The third wartime German ambassador at the Ottoman court was Count von Wolff-Metternich, who, in a revealing dispatch of June 30, 1916, to his government, wrote: "The Committee [of Union and Progress] demands the annihilation of the last remnants of the Armenians, and the government must bow to its demands. The Committee does not only mean the organization of the ruling party of the capital; it is spread all over the provinces. At the side of each provincial governor, and down to each kaimakam [a village mayor], a Committee member stands, with instructions either to support or supervise."(60)

German Vice-Consul Max Erwin von Scheubner-Richter, later to be a close companion to Adolph Hitler, reported to the German Chancellor Theobald von Bethmann Hollweg on December 4, 1916: "The fear I spoke of in my report from Erzerum, namely that the evacuation of the Armenians would be tantamount to their annihilation resp. that this was the purpose behind it, has unfortunately turned out to be true. . . . It would not be saying too much if I tell you that the Turkish Armenians, with the exception of several hundred thousand living in Constantinople and other larger cities, have been practically wiped out."(61)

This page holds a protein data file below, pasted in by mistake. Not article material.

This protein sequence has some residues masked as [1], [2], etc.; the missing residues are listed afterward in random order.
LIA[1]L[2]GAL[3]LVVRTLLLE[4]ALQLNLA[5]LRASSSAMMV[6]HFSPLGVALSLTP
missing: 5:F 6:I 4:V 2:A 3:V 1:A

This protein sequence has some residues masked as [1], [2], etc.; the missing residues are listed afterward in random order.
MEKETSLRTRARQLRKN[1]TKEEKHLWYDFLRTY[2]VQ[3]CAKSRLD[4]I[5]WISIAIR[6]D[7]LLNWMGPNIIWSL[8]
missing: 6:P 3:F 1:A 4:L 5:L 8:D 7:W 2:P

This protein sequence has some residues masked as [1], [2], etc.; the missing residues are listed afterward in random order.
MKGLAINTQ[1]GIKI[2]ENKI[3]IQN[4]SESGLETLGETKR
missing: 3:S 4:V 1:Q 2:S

Thus, we see that the testimony of the German ambassador and a Consul who was to become a member of the Nazi Party and a close friend of Hitler's, not only confirm the essence of Morgenthau's testimony but also add critical detail: the Young Turks wanted to annihilate the "last remnants of the Armenians" and used agents of the C.U.P to transmit their secret oral instructions to local governmental officials to ensure compliance. We have now produced, inter alia, the evidence of two ambassadors, one, a "friend," a German, and the other, an American, by the account only of Ambassador Elekdag, an "enemy," yet they both agree that the Young Turk Ottoman government instituted, carried out, and was responsible for the Armenian Genocide.

Next, let us grant for the moment, only for the sake of argument, that Ambassador Elekdag of Turkey is correct and that Ambassador Morgenthau of the United States is a liar. We should remember that James Ring Adams argues that Elekdag must "make liars of men like Henry Morgenthau" in order to prove his case. Were there any honest Americans, closer to the events and certainly not "deceitful" Christian missionaries, whom we can ask instead? Fortunately, there were.